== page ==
Forster, Malcolm R. (2000): "Key Concepts in Model
Selection: Performance and Generalizability" Journal of Mathematical Psychology,
in the same volume.
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What is model selection? What are the goals of model selection? What are the
methods of model selection, and how do they work? Which methods perform better than
others, and in what circumstances? These questions rest on a number of key concepts in a
relatively underdeveloped field. The aim of this essay is to explain some background
concepts, highlight some of the results in this special issue, and to add my own.
The standard methods of model selection include classical
hypothesis testing, maximum likelihood, Bayes method, minimum description length,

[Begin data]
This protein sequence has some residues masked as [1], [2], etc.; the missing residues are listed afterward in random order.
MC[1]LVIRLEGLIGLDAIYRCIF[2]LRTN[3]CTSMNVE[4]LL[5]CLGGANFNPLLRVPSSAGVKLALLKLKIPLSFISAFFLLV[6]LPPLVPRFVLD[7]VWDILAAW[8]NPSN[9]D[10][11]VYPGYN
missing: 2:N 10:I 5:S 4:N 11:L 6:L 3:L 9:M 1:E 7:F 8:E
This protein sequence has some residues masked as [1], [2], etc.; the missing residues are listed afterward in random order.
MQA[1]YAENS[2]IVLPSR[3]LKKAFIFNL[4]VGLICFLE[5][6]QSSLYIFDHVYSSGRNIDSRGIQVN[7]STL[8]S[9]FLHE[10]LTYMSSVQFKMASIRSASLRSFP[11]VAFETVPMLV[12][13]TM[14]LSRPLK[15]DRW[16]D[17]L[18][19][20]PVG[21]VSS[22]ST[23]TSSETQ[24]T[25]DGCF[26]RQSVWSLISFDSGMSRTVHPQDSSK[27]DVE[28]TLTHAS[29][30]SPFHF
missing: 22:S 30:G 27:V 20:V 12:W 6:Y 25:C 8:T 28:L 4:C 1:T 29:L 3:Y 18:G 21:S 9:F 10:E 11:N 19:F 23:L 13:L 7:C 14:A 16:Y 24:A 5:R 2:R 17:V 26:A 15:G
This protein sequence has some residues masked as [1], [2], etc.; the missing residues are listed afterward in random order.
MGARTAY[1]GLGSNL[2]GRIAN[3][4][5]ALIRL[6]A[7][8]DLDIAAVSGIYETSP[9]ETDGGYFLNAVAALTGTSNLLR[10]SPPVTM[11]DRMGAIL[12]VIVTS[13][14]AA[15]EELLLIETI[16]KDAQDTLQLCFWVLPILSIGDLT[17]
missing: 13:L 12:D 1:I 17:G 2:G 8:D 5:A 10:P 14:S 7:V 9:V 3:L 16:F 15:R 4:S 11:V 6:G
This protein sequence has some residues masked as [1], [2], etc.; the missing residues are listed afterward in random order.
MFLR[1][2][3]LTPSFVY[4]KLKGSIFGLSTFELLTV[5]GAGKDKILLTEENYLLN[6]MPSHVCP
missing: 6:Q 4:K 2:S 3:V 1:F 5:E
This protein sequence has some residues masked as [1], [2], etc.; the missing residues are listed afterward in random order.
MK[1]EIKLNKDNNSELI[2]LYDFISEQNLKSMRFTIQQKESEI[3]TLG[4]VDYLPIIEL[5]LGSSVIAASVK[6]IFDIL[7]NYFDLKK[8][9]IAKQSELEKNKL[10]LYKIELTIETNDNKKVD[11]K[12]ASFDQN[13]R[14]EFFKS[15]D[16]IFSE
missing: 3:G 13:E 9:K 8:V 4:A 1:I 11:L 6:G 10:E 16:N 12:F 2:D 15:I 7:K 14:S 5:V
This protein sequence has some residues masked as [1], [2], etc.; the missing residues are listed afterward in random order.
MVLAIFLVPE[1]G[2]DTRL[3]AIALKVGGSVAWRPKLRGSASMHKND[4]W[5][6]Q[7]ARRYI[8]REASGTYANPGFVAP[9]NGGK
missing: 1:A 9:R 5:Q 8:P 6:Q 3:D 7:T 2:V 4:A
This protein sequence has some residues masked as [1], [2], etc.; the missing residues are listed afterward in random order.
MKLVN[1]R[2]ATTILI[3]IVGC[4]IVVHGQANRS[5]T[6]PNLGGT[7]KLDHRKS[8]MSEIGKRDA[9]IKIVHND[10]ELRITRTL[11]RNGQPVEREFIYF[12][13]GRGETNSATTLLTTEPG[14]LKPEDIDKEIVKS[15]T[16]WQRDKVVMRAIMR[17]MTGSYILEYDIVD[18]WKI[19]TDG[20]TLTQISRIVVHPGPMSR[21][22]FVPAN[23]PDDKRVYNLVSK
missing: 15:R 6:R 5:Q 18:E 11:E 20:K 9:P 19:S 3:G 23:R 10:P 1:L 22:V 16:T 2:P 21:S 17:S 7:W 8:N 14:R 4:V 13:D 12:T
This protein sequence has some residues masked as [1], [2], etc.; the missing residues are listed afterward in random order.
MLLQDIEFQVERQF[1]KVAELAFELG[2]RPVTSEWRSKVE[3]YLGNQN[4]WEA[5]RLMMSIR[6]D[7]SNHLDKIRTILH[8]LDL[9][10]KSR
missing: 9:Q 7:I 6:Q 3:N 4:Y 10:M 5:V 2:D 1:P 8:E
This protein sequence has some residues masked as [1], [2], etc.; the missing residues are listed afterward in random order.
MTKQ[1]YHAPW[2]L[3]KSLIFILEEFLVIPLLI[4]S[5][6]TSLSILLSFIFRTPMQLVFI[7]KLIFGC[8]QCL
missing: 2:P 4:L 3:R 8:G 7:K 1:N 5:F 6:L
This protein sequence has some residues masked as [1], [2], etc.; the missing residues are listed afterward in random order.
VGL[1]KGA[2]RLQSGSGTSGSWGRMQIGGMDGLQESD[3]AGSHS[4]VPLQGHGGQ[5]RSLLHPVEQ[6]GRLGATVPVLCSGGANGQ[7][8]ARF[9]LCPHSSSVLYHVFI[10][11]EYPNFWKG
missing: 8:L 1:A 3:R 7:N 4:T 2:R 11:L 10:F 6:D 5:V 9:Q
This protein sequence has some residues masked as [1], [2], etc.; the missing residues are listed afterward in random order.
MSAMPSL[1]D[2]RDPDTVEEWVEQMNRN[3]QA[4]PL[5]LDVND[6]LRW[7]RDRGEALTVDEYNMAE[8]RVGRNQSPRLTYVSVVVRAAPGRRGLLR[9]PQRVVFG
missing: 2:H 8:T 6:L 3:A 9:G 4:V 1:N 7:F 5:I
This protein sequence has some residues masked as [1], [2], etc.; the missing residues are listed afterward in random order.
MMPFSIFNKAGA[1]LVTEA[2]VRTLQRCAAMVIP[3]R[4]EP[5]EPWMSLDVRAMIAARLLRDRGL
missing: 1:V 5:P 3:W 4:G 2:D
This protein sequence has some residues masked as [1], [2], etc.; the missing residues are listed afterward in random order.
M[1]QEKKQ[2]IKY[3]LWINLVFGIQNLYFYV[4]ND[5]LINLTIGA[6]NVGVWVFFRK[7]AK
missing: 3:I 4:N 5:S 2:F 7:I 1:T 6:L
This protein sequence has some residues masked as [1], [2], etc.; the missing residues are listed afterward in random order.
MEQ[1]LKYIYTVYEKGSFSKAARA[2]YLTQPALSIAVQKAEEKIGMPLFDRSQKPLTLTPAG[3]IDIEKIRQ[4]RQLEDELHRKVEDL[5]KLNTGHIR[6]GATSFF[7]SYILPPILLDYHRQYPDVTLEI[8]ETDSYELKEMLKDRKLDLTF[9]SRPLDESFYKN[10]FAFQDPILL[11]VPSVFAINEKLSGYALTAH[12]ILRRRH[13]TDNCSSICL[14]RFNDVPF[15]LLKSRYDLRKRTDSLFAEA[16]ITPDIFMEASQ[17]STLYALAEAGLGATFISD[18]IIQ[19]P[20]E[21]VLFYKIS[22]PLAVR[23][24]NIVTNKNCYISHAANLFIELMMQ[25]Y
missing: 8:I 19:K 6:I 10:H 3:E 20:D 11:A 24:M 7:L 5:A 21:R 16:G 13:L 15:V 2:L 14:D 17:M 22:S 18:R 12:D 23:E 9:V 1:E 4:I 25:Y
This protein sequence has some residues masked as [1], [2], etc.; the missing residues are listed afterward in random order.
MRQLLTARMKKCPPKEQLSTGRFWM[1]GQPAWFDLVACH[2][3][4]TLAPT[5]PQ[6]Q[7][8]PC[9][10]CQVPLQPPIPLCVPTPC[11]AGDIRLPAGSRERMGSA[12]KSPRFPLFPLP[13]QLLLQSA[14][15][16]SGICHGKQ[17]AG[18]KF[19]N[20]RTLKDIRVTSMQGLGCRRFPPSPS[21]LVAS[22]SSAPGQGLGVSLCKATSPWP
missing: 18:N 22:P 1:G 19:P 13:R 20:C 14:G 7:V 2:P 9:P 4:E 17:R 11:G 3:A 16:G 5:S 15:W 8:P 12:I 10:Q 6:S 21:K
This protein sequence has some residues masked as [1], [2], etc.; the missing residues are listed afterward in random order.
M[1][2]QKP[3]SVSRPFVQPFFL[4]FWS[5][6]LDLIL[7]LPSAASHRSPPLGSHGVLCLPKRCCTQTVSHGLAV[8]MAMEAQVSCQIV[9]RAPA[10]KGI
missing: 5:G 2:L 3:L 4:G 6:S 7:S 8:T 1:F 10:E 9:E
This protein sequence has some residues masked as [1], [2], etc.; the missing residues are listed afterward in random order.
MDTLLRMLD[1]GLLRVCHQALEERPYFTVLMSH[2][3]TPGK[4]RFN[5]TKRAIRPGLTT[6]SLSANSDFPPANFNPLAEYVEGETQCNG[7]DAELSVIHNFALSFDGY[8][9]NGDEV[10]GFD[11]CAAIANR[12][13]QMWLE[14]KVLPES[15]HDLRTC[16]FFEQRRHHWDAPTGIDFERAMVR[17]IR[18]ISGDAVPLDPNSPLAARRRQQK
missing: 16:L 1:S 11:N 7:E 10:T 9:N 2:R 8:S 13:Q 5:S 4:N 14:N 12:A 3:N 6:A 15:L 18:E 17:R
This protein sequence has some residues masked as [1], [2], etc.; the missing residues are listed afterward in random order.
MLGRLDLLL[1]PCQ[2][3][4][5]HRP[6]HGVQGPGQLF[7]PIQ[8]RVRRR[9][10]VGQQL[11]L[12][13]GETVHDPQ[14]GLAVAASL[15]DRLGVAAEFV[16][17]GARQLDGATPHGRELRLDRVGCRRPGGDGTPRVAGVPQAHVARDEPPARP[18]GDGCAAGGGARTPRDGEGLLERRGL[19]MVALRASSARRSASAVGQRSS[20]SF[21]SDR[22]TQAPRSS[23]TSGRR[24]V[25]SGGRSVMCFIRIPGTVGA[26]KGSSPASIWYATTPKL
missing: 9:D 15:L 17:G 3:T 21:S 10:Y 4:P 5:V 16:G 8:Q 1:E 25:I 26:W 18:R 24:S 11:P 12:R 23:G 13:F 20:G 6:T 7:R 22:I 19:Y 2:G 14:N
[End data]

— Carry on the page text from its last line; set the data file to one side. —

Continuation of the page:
cross-validation and Akaikes information criterion. They all provide an
implementation of Occams razor, in which parsimony or simplicity is balanced against
goodness-of-fit. These methods primarily take account of the sampling errors in parameter
estimation, although their relative success at this task depends on the circumstances.
However, the aim of model selection should also include the ability of a model to
generalize to predictions in a different domain. Errors of extrapolation, or
generalization, are different from errors of parameter estimation. So, it seems that
simplicity and parsimony may be an additional factor in managing these errors, in which
case the standard methods of model selection are incomplete implementations of